The Gospel of Abundance tells us that there is an alternative to fear which fuels scarcity thinking. When we act abundantly we make a series of choices: We choose to not give in to fear. We choose to take a risk and share what we have. We choose to open our hearts, minds and imagination to new ways of thinking, new ways of partnering to solve seemingly intractable problems.

Do we see examples of abundance at work? Greece, Italy, Macedonia, Jordan, Turkey have been on the front lines for many months and in some cases for years in housing and rescuing refugees. Germany has committed to receiving and housing up to 800,000 refugees in 2015 at a cost of 6.6 billion dollars.

Welcoming refugees

Such examples of abundance offers an example to the United States. My country has stood largely on the side lines and only recently agreed to receive 10,000 Syrians at an undetermined rate. We are capable of doing so much more.

As a pastor I see local communities of faith being capable of getting involved and making a difference. A committee in the church I serve is researching ways to lobby our elected officials to make our nation more generous. One step is to lobby for ‘The Protecting Religious Minorities Persecuted by ISIS Act’, now before Congress. We’re also looking into ways to partner and help house refugee families.

Imagine what happens when every church, synagogue, mosque, temple, tribe, city and nation is led by the Gospel of Abundance. 2000 years ago a prophet and healer named Jesus made a choice not to be governed by fear or scarcity. The result was a miracle. That same capacity for the miraculous is found within you and me and the communities we belong to. Don’t you think its time for another miracle?

Martin of the Poor

The last major speech Dr. King delivered, four days before his assassination, was on poverty at the National Cathedral, Washington, D.C., on March 31, 1968. Dr. King´s sermon was entitled “Remaining Awake Through a Great Revolution” containing the quote below:

“There is another thing closely related to racism that I would like to mention as another challenge. We are challenged to rid our nation and the world of poverty. Like a monstrous octopus, poverty spreads its nagging, prehensile tentacles into hamlets and villages all over our world. Two-thirds of the people of the world go to bed hungry tonight. They are ill-housed; they are ill-nourished; they are shabbily clad. I’ve seen it in Latin America; I’ve seen it in Africa; I’ve seen this poverty in Asia; I see this poverty in the United States.”

Poverty is a reality in Massachusetts where I live: According to the Massachusetts Coalition for the Homeless http://www.mahomeless.org/advocacy/basic-facts 728,514 people live below the poverty line; in 2013 19,209 people experienced homelessness; in the 2012-2013 academic year 15,812 students were homeless; on Nov. 25, 2014 4800 families with children were living in shelters. The level of poverty in this state is double what it was in 1990.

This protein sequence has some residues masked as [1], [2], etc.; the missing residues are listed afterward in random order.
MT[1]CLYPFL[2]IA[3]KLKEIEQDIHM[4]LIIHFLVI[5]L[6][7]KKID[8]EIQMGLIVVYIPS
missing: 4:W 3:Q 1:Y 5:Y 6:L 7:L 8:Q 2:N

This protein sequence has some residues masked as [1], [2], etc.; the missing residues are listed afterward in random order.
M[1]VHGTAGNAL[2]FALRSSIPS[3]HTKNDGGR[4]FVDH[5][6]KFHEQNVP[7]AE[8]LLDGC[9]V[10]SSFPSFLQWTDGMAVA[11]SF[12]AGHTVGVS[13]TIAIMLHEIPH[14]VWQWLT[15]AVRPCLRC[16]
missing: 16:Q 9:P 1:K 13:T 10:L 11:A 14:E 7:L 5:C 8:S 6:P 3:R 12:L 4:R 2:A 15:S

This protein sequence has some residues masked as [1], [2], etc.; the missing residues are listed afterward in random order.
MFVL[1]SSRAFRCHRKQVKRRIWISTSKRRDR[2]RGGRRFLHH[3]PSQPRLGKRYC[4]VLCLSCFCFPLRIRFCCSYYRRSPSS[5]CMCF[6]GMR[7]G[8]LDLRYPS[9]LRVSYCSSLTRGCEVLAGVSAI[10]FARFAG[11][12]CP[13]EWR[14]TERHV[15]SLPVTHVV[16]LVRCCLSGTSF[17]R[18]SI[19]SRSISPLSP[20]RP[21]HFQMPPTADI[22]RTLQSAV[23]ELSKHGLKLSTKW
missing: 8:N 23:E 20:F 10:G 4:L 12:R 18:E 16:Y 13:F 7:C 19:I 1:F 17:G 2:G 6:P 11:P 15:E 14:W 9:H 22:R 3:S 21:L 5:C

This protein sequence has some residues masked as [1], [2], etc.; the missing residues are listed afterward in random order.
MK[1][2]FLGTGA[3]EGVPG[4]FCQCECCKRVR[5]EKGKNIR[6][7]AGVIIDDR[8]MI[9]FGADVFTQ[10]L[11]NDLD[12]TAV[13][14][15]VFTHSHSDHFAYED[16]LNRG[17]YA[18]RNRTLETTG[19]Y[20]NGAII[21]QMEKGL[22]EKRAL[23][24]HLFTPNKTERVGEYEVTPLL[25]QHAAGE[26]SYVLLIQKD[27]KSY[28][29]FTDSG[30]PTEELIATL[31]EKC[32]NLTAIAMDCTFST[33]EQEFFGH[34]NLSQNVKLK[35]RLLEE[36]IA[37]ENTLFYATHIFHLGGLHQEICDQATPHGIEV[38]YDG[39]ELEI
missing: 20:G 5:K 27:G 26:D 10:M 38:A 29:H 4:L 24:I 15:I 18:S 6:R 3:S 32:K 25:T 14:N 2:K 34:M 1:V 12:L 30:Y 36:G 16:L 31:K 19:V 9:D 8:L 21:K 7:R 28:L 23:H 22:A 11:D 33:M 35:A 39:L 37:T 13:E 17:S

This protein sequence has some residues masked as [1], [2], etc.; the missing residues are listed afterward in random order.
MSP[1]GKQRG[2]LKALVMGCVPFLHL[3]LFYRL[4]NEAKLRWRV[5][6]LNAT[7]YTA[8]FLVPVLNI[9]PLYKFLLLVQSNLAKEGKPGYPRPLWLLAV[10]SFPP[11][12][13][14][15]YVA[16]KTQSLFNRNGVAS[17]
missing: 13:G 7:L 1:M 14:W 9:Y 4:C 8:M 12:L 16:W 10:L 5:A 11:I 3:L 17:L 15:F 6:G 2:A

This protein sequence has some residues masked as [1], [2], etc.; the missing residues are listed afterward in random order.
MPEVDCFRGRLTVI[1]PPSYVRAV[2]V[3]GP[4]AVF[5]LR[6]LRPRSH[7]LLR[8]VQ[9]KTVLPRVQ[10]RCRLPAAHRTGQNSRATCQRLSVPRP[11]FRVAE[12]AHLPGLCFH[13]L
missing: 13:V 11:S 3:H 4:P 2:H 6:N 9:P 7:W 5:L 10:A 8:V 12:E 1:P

In the face of these daunting statistics, on this anniversary of Dr. King’s birthday what would Martin have us do?

photo Dr King marching

I think he’d encourage us to get involved in local initiatives like Family Promise. In my community Christians and Jews partner to house three homeless families at a time in our places of worship.

He’d encourage interfaith worship gatherings that reminds us to work together. In the town I live we will conclude our interfaith worship with a candlelight procession to a corner of our main street (Cabot Street). We will stand in solidarity with our neighbors who are homeless. For a few moments we will feel the bitter weather that accompanies those who camp in doorways and alleys.

Dr. King would remind us that beyond offering kindness to our neighbors we are to understand and confront the political, economic and social factors that push so many into homelessness and poverty.

He’d invite us to wrestle with these words: “True compassion is more than flinging a coin at a beggar; it comes to see that an edifice which produces beggars needs restructuring.”

Dr. King’s dream of a world governed by equality and compassion remains compelling and elusive. His words are rooted in the wisdom of Jesus who said, ‘whatever you do (or don’t do) to the most vulnerable of my sisters and brothers, you do (or don’t do) unto me.’

The dream continues to capture our heart and imagination. The opportunities to serve are on our very doorstep. Let’s get to work.

Note: If you live in Beverly, MA join us for interfaith worship January 19 2015 7 p.m. St Peter’s Episcopal Church 4 Ocean Street; First Parish and First Baptist Beverly partner to house 3 families with Family Promise January 25 – Feb 1 contact either church if you’d like to help. Beyond Beverly, find partners in your local community, religious and secular to make a difference.